# Network Streaming Learning Blog (from Luogu)

This blog is an article I wrote about learning network flow in my second year of high school. It was originally posted on Luogu, and the response was good. As the first article, it was posted on CSDN to test the water.

What is network flow?

Give you a directed graph to represent the flow direction of various water pipes from the water tower to your home, and the side indicates how many liters of water the water pipe can pass through in one second. How many liters of water can flow inside.

That is, the flow problem on the network diagram.

Note that the water tower mentioned here is the source, and the faucet is the sink. For example, the maximum flow of this picture is 19 19 19 (Think about why.

It is easy to find that if we are a program (you can imagine it yourself, no need to practice, just kidding), then solving the maximum flow seems to be greedy in my eyes, as long as it is a pipeline that can flow, I can directly flow it, nothing more than In the dfs process, a minimum value of a path is found, and the minimum value is subtracted from all edges on the path, and it is repeated until there is no pipe to flow. We call a path of energy flow an augmenting path. It will flow like this. This picture is also the residual picture, which is the picture that is currently flowing.

This line of thinking is clearly correct for the above example.

But if a thin tube is inserted horizontally between the water pipes, this practice may become a fly.  As long as you click the big-eye observation skill, you can find that the maximum flow in the above picture should be 2, but your invincible algorithm runs out of 1. What is going on? It's because you dfs the wrong order. According to common sense in life, you can't blow the water back into the faucet and let the water flow back, then you may need a brand new operation to create a reverse edge to achieve the purpose of blowing the water back, no Wrong, it really blows back. Or this diagram of connecting the toilet sewer pipe to the kitchen drinking water pipe (no. But we created the reverse edge Each time a route is flown, how much the forward-side flow is reduced, the corresponding reverse-side flow is added.

Then take the flow reverse as a reasonable decision to continue with dfs. This approach is correct.

Because after (1, 2, 3, 4) flowed, (1, 3) flowed again, and found that (1, 2) flowed the road of (3, 4), so he shouted: "It's obvious that I should flow. Yes, why are you so skilled." Well, at first glance, it's not serious.

Then (1, 3) pushes the water flow back along (3, 2), restoring the edge (3, 2).

At this time (1, 3, 2) flows through (2, 4) again, and tells him: "You don't think you can flow the fuck?", and then the flow of (3, 4) gives (1, 3) , (1, 2) flow (2, 4) obediently.

Then the final result is (1, 3) flow (3, 4), (3, 2) flow back, (1, 2) flow (2, 4),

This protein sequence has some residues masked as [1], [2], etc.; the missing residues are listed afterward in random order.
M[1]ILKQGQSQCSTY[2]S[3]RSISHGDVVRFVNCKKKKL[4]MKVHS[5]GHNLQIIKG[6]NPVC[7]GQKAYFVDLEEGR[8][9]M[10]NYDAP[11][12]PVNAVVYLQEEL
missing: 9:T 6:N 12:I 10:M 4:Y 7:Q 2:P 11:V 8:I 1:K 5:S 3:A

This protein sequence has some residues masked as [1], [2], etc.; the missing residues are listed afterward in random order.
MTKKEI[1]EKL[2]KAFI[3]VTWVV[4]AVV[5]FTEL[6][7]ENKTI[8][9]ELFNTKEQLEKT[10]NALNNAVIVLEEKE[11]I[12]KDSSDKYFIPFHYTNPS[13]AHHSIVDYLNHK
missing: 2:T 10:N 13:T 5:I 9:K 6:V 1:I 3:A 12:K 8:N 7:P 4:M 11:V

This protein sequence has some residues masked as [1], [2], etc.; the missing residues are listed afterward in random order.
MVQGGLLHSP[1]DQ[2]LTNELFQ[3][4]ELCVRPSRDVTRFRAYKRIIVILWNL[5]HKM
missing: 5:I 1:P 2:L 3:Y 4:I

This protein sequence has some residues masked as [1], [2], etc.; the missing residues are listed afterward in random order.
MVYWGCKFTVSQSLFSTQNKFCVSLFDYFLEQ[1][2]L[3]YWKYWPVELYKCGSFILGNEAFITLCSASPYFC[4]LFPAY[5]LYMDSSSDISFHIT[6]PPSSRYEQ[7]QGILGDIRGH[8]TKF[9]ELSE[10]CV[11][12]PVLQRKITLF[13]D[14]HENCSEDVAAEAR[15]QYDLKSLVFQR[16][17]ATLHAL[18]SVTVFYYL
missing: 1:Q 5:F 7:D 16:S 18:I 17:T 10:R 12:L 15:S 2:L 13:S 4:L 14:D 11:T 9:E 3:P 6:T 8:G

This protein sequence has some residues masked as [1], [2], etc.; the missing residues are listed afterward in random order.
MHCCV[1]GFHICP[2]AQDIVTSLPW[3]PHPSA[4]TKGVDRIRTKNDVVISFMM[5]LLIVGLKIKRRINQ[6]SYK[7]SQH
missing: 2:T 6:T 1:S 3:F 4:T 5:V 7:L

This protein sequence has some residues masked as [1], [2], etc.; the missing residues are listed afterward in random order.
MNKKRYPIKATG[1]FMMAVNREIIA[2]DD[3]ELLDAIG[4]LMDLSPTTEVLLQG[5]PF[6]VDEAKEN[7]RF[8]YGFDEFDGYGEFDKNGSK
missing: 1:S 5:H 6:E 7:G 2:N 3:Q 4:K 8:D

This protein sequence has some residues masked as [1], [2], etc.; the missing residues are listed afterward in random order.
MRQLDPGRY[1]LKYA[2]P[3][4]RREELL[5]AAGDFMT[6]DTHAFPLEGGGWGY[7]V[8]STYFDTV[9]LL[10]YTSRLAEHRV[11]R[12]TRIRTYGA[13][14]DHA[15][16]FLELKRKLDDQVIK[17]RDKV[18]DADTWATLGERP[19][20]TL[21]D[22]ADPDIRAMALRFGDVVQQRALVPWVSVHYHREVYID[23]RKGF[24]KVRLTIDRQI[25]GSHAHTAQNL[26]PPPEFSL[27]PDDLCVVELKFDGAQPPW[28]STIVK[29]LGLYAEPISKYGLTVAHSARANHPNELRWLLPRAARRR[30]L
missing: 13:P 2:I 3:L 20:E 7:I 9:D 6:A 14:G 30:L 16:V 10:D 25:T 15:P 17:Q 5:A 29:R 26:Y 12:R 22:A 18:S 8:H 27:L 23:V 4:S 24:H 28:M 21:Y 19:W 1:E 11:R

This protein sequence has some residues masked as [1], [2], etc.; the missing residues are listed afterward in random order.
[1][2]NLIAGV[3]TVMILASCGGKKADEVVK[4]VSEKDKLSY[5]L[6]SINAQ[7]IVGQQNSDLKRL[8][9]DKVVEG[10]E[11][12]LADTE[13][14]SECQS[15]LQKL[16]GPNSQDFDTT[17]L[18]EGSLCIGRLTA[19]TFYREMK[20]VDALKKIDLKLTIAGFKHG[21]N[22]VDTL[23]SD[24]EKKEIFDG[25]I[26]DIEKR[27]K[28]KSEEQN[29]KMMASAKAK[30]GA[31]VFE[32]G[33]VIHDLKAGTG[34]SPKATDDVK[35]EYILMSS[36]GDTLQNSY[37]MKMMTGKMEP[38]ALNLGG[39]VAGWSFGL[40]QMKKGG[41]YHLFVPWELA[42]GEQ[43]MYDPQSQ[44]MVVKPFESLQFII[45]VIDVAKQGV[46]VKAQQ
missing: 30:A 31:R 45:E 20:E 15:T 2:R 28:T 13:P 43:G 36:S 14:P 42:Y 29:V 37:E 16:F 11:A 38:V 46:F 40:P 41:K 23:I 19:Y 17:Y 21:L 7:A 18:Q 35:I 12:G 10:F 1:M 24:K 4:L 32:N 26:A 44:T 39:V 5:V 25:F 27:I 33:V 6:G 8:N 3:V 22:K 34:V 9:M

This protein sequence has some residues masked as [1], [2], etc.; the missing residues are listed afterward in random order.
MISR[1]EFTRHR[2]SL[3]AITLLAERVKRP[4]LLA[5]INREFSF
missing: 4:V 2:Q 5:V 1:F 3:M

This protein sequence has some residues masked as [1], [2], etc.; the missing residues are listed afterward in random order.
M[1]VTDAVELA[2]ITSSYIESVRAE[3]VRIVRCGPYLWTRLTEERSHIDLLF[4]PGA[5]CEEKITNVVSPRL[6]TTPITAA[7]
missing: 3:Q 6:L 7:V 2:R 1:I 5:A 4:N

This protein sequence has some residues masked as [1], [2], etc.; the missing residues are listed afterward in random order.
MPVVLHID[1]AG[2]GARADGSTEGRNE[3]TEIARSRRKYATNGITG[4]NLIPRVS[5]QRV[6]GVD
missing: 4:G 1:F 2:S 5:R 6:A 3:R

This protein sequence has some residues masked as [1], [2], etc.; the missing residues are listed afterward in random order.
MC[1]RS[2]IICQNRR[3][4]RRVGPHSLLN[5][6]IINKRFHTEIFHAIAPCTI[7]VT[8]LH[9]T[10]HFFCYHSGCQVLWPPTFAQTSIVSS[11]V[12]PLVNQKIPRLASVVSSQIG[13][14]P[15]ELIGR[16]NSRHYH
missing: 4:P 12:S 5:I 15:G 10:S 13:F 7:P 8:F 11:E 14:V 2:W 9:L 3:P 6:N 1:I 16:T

Let's just pretend that nothing happened, and continue to seek augmentation with dfs.

All in all, the reverse edge is equivalent to giving your program a chance to go back.

So how to implement the reverse edge? It is known that the count variable cnt used by the build edge function is continuous, and the number of the reverse edge is the number of the positive edge plus one. Let’s set the initial value of cnt to be 1 1 1 , then take the first set of positive and negative edges as an example, the number of positive edges is 2 2 2, the reverse side is 3 3 3, both can be XORed 1 1 1 get each other.

So far, I have summed up the idea, starting from the source, as long as the residual amount on the edge is not 0 0 0 , we flow through this edge, then recurse until we find the end point, and subtract the actual flow from the edge.

```int dfs(int now,int rem)//rem is the residual amount, that is, the [water flow] from the source
{
if(now==n)return rem;
int tmp=rem;
{
int v=e[i].to;
if(e[i].w)
{
int k=min(e[i].w,tmp);//Take the smaller value between the maximum flow on the path and the edge residual
int dlt=dfs(v,k);//Solve for how much traffic can flow through this edge
e[i].w-=dlt;e[i^1].w+=dlt;//Optimization: Reverse Edge
tmp-=dlt;//Diverted flow reduced
if(!tmp)break;
}
}
return rem-tmp;//Returns how much traffic actually flowed
}
```

The basic idea is fine, let's use an extreme example to see the inefficiency of the algorithm so far: For this graph, if your program takes the (1, 2, 3, 4) flow method, then the reverse edge (3, 2) becomes 1 1 1, and then if your program takes the flow method of (1, 3, 2, 4) again, and (2, 3) restores, the flow at this time is 2 2 2, so reciprocating, the program will be executed 1998 1998 After 1998 times, the answer was successfully obtained. But obviously we just need the stream 2 2 2 times to get the answer.